But the noise/alarm didn't even cause Theo to look up. Diego kept trying to find the ideal pouncing position and kept walking across the keyboard. Theo slowly strolled away, seemingly unaware of what he had somehow managed to escape. Diego went back to his spot on top of the piano.

Saturday, July 08, 2006

When You Gonna Wake Up?

Isn't it weird how there are times when you'll hear a song, see a movie or TV show, or read a book, that grapples with the very issues occupying your most recent thoughts and it's all purely a random coincidence? How you didn't deliberately mean to stumble across this particular piece of art or entertainment, but nonetheless this coincidental discovery delves deeply into what you think about late at night when all the defenses come down or it's the very thing you wrote about last week in your weekly newsletter column for a local music retail company?

Last week in this space I wrote about my attempts to try to figure out this religion thing. Two days later, (on Independence Day mind you) I slid Ingmar Bergman's 1961 masterpiece, Through the Glass Darkly into my DVD player. I didn't have any idea what the movie was about having put it in my Netflix queue based solely on a recommendation the concerned Netflix folks made to me based on my movie rental tastes.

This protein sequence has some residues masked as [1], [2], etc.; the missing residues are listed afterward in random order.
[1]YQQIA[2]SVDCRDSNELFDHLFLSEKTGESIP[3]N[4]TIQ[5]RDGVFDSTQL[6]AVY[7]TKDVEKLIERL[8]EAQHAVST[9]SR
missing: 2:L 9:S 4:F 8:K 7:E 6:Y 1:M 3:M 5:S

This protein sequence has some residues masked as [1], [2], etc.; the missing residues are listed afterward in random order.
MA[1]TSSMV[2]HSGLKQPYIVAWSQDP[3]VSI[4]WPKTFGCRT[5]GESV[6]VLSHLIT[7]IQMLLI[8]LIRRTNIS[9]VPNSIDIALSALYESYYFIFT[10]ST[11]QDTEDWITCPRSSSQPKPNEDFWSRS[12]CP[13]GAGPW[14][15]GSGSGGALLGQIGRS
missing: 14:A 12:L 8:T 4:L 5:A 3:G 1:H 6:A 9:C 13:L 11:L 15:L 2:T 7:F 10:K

Winner of the Oscar for "Best Foreign Film" Through the Glass Darkly tells the story of a family (father, daughter, son, and son-in-law/daughter's husband) spending time at a lake house. The family tension is only made more difficult in that the daughter (played in a masterful performance by Harriet Andersson) is slowly going insane.

The father much to his son-in-law's chagrin, is using his daughter's illness as fodder for a new novel. Anyone who has ever written about someone else in a public forum and gotten spanked in the process can probably relate. Art is based on life and yet you either do or you don't take other's feelings into account in your suffering through the creative process. Is your work more important than the feelings of your friends and family? You decide or you don't, knowing that your decision will ultimately have some grave consequences for your own life and others around you. I love that Bergman tries to address this conundrum.

Andersson's character is convinced that God is calling her to abandon her family but when the moment of calling comes, she is frightened by God's appearance. Turns out he looks like a spider with frightening eyes.